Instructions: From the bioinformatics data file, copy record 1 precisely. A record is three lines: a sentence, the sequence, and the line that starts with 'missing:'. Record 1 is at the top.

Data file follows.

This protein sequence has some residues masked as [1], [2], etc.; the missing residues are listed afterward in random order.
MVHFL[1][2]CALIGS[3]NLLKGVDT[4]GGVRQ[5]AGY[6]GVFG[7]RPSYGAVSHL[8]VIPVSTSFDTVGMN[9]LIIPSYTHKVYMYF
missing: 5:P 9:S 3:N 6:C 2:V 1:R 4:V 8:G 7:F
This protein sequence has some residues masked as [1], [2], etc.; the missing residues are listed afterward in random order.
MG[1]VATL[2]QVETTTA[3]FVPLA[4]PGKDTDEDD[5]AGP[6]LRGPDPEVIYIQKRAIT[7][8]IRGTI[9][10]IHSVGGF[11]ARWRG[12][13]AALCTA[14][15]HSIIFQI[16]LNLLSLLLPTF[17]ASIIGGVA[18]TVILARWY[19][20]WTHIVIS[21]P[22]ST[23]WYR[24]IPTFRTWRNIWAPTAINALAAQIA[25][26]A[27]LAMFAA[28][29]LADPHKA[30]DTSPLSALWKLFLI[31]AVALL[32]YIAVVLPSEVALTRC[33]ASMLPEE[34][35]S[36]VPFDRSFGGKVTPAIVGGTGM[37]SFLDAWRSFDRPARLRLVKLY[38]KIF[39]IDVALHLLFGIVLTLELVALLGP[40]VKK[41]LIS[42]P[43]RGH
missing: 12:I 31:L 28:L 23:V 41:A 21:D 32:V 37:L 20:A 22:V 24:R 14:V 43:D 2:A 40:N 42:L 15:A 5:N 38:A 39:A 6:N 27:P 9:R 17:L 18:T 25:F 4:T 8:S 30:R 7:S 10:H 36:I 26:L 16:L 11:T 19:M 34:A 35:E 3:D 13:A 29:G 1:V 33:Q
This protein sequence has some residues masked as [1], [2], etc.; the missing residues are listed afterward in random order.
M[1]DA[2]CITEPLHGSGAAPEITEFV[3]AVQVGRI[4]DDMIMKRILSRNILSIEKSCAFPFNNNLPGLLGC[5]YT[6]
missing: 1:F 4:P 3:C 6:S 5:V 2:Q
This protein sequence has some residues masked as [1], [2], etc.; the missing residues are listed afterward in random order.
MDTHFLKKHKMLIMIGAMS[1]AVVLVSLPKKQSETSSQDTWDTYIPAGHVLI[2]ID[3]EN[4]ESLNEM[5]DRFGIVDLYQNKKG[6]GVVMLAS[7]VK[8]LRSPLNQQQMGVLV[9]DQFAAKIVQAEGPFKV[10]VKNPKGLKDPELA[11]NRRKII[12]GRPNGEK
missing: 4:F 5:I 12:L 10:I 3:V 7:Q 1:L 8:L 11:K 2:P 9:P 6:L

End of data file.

This protein sequence has some residues masked as [1], [2], etc.; the missing residues are listed afterward in random order.
MVHFL[1][2]CALIGS[3]NLLKGVDT[4]GGVRQ[5]AGY[6]GVFG[7]RPSYGAVSHL[8]VIPVSTSFDTVGMN[9]LIIPSYTHKVYMYF
missing: 5:P 9:S 3:N 6:C 2:V 1:R 4:V 8:G 7:F